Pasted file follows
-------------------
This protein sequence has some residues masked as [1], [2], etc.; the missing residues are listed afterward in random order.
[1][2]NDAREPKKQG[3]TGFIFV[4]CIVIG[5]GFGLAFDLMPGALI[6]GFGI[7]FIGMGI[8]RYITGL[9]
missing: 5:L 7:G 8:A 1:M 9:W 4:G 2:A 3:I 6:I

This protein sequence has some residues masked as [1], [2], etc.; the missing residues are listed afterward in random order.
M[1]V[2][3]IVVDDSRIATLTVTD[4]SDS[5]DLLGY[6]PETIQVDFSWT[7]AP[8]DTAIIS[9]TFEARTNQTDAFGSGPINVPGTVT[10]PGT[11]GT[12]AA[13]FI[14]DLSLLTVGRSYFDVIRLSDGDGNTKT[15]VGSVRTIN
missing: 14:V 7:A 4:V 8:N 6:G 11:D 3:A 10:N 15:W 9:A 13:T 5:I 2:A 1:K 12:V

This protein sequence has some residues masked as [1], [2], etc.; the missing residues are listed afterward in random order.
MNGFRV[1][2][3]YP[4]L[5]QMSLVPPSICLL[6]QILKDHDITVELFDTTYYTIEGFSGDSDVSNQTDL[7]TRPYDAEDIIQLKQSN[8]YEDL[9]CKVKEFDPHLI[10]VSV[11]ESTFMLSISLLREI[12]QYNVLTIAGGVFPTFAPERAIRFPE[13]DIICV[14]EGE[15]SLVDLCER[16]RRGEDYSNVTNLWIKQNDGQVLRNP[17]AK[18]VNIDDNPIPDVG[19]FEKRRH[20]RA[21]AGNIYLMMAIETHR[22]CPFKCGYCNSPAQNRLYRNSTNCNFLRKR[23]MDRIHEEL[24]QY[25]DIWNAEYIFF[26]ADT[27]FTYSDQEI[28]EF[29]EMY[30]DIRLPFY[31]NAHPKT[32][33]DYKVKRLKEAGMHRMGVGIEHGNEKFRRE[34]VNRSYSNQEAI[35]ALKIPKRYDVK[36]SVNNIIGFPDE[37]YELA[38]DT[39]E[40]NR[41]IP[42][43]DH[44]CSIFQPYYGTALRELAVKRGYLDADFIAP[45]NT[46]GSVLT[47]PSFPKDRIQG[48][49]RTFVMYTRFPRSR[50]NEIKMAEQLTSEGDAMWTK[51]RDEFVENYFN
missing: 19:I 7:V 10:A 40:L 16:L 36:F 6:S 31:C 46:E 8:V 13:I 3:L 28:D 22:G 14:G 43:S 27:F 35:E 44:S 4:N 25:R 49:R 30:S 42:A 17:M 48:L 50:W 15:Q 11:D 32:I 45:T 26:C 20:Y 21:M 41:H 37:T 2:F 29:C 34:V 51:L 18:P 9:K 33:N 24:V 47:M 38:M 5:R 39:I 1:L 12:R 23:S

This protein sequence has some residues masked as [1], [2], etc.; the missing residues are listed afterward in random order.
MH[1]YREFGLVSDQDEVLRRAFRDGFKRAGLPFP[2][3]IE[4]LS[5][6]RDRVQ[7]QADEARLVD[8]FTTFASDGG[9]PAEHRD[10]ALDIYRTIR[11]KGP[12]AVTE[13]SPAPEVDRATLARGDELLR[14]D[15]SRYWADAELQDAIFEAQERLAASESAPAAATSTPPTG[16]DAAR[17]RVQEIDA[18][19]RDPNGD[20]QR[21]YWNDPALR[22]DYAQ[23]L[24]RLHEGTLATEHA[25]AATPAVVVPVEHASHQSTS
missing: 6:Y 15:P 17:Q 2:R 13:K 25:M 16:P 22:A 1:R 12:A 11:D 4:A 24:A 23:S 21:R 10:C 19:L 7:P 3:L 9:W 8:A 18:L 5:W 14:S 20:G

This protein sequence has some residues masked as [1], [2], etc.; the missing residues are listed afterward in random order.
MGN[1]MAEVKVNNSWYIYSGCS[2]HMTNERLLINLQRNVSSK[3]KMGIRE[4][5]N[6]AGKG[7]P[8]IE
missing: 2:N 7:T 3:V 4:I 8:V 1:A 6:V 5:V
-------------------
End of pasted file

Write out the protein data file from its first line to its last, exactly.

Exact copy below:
This protein sequence has some residues masked as [1], [2], etc.; the missing residues are listed afterward in random order.
[1][2]NDAREPKKQG[3]TGFIFV[4]CIVIG[5]GFGLAFDLMPGALI[6]GFGI[7]FIGMGI[8]RYITGL[9]
missing: 5:L 7:G 8:A 1:M 9:W 4:G 2:A 3:I 6:I

This protein sequence has some residues masked as [1], [2], etc.; the missing residues are listed afterward in random order.
M[1]V[2][3]IVVDDSRIATLTVTD[4]SDS[5]DLLGY[6]PETIQVDFSWT[7]AP[8]DTAIIS[9]TFEARTNQTDAFGSGPINVPGTVT[10]PGT[11]GT[12]AA[13]FI[14]DLSLLTVGRSYFDVIRLSDGDGNTKT[15]VGSVRTIN
missing: 14:V 7:A 4:V 8:N 6:G 11:D 3:A 10:N 15:W 9:A 13:T 5:I 2:A 1:K 12:V

This protein sequence has some residues masked as [1], [2], etc.; the missing residues are listed afterward in random order.
MNGFRV[1][2][3]YP[4]L[5]QMSLVPPSICLL[6]QILKDHDITVELFDTTYYTIEGFSGDSDVSNQTDL[7]TRPYDAEDIIQLKQSN[8]YEDL[9]CKVKEFDPHLI[10]VSV[11]ESTFMLSISLLREI[12]QYNVLTIAGGVFPTFAPERAIRFPE[13]DIICV[14]EGE[15]SLVDLCER[16]RRGEDYSNVTNLWIKQNDGQVLRNP[17]AK[18]VNIDDNPIPDVG[19]FEKRRH[20]RA[21]AGNIYLMMAIETHR[22]CPFKCGYCNSPAQNRLYRNSTNCNFLRKR[23]MDRIHEEL[24]QY[25]DIWNAEYIFF[26]ADT[27]FTYSDQEI[28]EF[29]EMY[30]DIRLPFY[31]NAHPKT[32][33]DYKVKRLKEAGMHRMGVGIEHGNEKFRRE[34]VNRSYSNQEAI[35]ALKIPKRYDVK[36]SVNNIIGFPDE[37]YELA[38]DT[39]E[40]NR[41]IP[42][43]DH[44]CSIFQPYYGTALRELAVKRGYLDADFIAP[45]NT[46]GSVLT[47]PSFPKDRIQG[48][49]RTFVMYTRFPRSR[50]NEIKMAEQLTSEGDAMWTK[51]RDEFVENYFN
missing: 19:I 7:V 10:A 40:L 16:L 36:F 6:S 31:C 46:E 8:V 13:I 3:L 28:D 22:G 14:G 43:S 27:F 35:E 44:S 4:N 25:R 49:R 30:S 42:A 17:M 48:L 50:W 15:Q 11:D 32:I 45:T 26:C 20:Y 21:M 41:H 37:T 2:F 29:C 34:V 51:L 18:P 9:K 33:N 24:V 47:M 38:M 5:R 39:I 1:L 12:R 23:S

This protein sequence has some residues masked as [1], [2], etc.; the missing residues are listed afterward in random order.
MH[1]YREFGLVSDQDEVLRRAFRDGFKRAGLPFP[2][3]IE[4]LS[5][6]RDRVQ[7]QADEARLVD[8]FTTFASDGG[9]PAEHRD[10]ALDIYRTIR[11]KGP[12]AVTE[13]SPAPEVDRATLARGDELLR[14]D[15]SRYWADAELQDAIFEAQERLAASESAPAAATSTPPTG[16]DAAR[17]RVQEIDA[18][19]RDPNGD[20]QR[21]YWNDPALR[22]DYAQ[23]L[24]RLHEGTLATEHA[25]AATPAVVVPVEHASHQSTS
missing: 6:Y 15:P 17:Q 2:R 13:K 25:M 16:P 22:A 1:R 12:A 11:D 4:A 24:A 23:S 21:R 10:C 19:L 7:P 3:L 9:W 8:A 18:L 5:W 14:S 20:G

This protein sequence has some residues masked as [1], [2], etc.; the missing residues are listed afterward in random order.
MGN[1]MAEVKVNNSWYIYSGCS[2]HMTNERLLINLQRNVSSK[3]KMGIRE[4][5]N[6]AGKG[7]P[8]IE
missing: 2:N 7:T 3:V 4:I 8:V 1:A 6:V 5:V